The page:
The Netherlands is once again trying to suspend randomized microtransactions in video gaming. At this point, 6 political parties have joined their efforts to push new regulatory rules that would affect so-called loot boxes in video games, officially categorizing them as a form of gambling.
Back in 2020, the Dutch Government banned gambling operators from offering loot boxes. However, the suspension had a pretty short life, as local courts have recently lifted the restrictions, allowing microtransactions in video games once again. This decision agitated political parties and they decided to unite in order to push for a renewal of the ban.
Local political parties highlighted that microtransactions and in-game items, such as loot boxes, in particular, can take advantage of vulnerable players who find it hard to control their spending on video games. They believe that gaming operators manipulate underage individuals into gambling, saying that is a harmful and predatory practice that can lead to serious consequences not only for the affected children but also for their families as a whole.
Over the last couple of years, Dutch politicians pointed out that children can become addicted to video gaming, and this, on the other hand, can push them to use their parents’ money for funding what is essentially categorized as gambling.
Loot Boxes Have Been Operating in Gray Area, Some Experts Say
The ban on microtransactions was lifted by the Netherlands in March 2022, after a court decision that found that not all microtransactions breach the country’s gambling laws. The court’s ruling eventually helped Electronic Arts Inc., a popular video game developer, avoid a large monetary penalty. Previously, the Kansspelautoriteit was allowed by The Hague court to impose a $522,000 fine on Electronic Arts for every week the company continues to sell FIFA loot boxes despite the ban. As a result of the changes brought to the regulatory landscape, the video gaming provider managed to avoid the ban.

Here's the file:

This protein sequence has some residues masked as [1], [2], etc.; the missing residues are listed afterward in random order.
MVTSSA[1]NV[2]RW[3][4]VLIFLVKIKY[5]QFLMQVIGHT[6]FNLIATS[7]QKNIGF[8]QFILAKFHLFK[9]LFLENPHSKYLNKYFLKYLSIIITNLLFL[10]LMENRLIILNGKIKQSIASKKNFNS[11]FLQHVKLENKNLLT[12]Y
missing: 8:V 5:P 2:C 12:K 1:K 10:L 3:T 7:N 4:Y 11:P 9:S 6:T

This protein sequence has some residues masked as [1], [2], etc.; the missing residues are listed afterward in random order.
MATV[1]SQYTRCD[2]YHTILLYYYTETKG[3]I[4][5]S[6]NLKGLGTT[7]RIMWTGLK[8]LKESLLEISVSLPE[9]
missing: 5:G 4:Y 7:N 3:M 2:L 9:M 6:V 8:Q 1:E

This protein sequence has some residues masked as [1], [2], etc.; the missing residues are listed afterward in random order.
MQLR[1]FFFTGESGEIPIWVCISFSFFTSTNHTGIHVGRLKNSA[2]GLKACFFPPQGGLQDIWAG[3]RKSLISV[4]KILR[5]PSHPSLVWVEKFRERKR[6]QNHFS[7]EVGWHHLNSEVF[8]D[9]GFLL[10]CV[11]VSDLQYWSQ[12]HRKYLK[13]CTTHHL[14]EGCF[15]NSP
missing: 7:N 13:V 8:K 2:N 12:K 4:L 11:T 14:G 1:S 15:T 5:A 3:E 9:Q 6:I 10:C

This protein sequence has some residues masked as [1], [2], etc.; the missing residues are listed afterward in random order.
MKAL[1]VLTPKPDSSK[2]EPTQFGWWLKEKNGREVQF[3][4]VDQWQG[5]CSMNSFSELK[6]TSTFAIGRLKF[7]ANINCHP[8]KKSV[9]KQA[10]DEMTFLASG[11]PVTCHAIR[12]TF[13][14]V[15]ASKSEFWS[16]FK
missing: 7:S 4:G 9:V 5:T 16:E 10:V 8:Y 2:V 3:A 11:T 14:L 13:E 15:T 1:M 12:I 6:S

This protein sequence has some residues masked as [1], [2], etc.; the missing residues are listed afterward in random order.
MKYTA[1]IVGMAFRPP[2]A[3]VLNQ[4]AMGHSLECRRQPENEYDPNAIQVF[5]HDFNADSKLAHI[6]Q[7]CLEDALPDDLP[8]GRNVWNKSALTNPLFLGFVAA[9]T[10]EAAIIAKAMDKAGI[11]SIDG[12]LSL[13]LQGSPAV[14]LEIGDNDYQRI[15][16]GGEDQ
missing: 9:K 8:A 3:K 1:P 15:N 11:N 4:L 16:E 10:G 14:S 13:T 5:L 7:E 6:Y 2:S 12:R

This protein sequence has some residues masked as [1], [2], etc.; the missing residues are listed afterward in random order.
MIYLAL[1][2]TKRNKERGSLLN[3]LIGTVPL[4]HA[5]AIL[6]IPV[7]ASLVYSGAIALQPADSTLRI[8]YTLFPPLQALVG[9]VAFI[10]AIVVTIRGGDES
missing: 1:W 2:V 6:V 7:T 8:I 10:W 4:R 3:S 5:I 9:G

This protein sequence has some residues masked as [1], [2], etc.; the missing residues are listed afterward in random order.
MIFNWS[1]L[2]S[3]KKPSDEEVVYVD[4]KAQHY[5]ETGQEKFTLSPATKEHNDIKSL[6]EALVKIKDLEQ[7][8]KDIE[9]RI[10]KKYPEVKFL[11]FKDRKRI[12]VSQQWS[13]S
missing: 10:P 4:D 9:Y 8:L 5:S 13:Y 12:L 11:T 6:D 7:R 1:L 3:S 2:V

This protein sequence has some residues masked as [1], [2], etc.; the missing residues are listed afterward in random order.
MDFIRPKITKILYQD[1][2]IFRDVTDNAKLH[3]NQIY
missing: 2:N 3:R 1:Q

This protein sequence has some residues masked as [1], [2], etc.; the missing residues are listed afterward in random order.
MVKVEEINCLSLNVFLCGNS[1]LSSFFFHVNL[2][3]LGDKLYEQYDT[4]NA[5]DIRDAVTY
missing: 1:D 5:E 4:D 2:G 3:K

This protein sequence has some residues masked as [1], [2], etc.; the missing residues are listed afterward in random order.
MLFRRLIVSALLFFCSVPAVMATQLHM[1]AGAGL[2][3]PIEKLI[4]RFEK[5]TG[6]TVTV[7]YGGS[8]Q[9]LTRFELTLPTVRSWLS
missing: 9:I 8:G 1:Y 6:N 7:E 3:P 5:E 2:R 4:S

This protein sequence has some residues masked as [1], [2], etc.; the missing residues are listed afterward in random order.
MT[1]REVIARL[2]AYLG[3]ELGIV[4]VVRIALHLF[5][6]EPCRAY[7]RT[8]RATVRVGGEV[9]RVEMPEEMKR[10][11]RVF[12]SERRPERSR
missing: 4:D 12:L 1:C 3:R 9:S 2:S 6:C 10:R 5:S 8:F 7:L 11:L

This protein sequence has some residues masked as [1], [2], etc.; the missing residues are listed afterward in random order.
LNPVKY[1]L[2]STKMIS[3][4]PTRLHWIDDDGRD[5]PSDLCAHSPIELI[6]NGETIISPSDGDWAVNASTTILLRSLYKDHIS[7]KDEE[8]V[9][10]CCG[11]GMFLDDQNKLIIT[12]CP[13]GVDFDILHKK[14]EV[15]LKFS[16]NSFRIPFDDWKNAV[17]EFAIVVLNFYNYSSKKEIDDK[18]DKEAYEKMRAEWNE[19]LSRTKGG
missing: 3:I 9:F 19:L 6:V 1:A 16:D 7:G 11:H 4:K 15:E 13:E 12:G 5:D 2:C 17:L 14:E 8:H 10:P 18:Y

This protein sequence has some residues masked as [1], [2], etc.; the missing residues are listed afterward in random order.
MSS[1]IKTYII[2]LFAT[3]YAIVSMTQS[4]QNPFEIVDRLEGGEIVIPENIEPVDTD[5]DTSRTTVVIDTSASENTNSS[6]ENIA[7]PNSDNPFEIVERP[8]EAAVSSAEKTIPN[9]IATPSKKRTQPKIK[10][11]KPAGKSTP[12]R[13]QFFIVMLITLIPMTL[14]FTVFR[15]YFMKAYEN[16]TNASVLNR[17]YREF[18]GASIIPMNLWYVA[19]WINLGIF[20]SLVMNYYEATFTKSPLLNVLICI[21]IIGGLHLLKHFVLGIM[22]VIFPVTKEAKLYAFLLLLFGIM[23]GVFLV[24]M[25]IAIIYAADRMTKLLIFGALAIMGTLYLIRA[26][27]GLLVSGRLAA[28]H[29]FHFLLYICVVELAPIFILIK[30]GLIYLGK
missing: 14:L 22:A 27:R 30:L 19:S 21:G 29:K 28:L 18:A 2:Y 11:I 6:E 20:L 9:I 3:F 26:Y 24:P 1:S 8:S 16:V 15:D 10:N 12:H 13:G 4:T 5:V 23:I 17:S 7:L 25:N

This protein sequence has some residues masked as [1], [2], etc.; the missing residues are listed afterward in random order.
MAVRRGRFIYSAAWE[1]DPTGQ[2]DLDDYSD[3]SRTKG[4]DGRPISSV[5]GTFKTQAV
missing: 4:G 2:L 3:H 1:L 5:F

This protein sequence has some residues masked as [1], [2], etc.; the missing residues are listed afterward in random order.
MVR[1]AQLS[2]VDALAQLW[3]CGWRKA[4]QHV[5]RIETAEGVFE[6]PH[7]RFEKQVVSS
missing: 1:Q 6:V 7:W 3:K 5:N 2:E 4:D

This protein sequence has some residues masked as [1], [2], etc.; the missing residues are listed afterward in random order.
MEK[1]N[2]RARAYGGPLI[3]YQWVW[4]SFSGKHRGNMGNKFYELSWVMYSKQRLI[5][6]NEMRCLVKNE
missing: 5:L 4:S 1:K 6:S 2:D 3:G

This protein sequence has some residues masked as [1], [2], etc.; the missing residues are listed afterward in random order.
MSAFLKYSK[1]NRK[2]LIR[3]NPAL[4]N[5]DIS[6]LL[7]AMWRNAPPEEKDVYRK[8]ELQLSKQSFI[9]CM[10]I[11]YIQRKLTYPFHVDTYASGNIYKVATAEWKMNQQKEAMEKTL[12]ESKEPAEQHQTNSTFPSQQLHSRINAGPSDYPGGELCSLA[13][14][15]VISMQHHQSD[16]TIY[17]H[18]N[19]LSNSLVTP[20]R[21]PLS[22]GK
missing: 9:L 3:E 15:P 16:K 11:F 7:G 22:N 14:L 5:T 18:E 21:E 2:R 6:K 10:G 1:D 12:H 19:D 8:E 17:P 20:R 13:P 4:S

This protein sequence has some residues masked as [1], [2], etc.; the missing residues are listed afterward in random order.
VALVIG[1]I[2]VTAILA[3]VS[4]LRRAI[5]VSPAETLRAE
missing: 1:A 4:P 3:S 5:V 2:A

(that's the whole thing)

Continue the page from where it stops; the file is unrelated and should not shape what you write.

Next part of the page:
Following the EA case, loot boxes and their offering have been left in what experts have described as a gray area. It did not necessarily disprove the claims that microtransactions in video games are, in their essence, gambling. The case, however, insisted that the existing gambling laws of the Netherlands do not constitute chance elements in a larger skill-based game as gambling.
For the time being, Dutch political parties are seeking to officially label loot boxes as gambling, as they want to see them fully removed from the localized versions of certain video games. The proposed change will need the Senate’s approval, which, on the other hand, could mean strong political and public support for the proposal.
The Netherlands has strongly opposed predatory monetization used by video game providers, and so has one of its neighboring countries, Belgium, which has already suspended video gaming providers from offering loot boxes in the country. Both countries have decided to suspend the new title of Blizzard, Diablo Immortal, within its borders, due to the massive availability of paid content offered in the game.
Of courts, Belgium and the Netherlands are not the only countries that seek to suspend microtransactions, with various consumer groups across Europe also protesting against the presence of in-game items, and more specifically, loot boxes, in video games.